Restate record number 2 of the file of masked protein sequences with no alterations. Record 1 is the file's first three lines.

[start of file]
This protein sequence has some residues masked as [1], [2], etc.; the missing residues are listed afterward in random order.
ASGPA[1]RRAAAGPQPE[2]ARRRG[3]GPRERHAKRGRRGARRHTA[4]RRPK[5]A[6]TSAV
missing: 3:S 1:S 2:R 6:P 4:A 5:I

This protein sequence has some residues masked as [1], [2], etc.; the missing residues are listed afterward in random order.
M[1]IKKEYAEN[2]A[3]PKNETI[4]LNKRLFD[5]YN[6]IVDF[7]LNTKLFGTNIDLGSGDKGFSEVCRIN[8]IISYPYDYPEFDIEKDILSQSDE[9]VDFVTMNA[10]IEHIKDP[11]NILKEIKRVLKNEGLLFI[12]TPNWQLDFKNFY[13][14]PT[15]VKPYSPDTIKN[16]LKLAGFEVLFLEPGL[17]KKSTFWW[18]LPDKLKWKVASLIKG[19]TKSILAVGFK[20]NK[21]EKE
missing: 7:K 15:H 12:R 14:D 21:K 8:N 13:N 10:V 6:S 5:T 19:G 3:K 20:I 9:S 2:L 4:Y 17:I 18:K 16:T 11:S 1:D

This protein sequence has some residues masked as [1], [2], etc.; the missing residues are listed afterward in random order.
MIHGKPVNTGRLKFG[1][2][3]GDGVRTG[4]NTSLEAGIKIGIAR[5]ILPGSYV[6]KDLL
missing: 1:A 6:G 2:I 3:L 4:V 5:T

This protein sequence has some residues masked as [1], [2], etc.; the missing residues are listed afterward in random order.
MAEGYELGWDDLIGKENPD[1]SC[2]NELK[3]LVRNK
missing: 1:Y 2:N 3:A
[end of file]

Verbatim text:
This protein sequence has some residues masked as [1], [2], etc.; the missing residues are listed afterward in random order.
M[1]IKKEYAEN[2]A[3]PKNETI[4]LNKRLFD[5]YN[6]IVDF[7]LNTKLFGTNIDLGSGDKGFSEVCRIN[8]IISYPYDYPEFDIEKDILSQSDE[9]VDFVTMNA[10]IEHIKDP[11]NILKEIKRVLKNEGLLFI[12]TPNWQLDFKNFY[13][14]PT[15]VKPYSPDTIKN[16]LKLAGFEVLFLEPGL[17]KKSTFWW[18]LPDKLKWKVASLIKG[19]TKSILAVGFK[20]NK[21]EKE
missing: 7:K 15:H 12:R 14:D 21:K 8:N 13:N 10:V 6:S 5:T 19:G 3:K 20:I 9:S 2:L 4:Y 17:I 18:K 16:T 11:S 1:D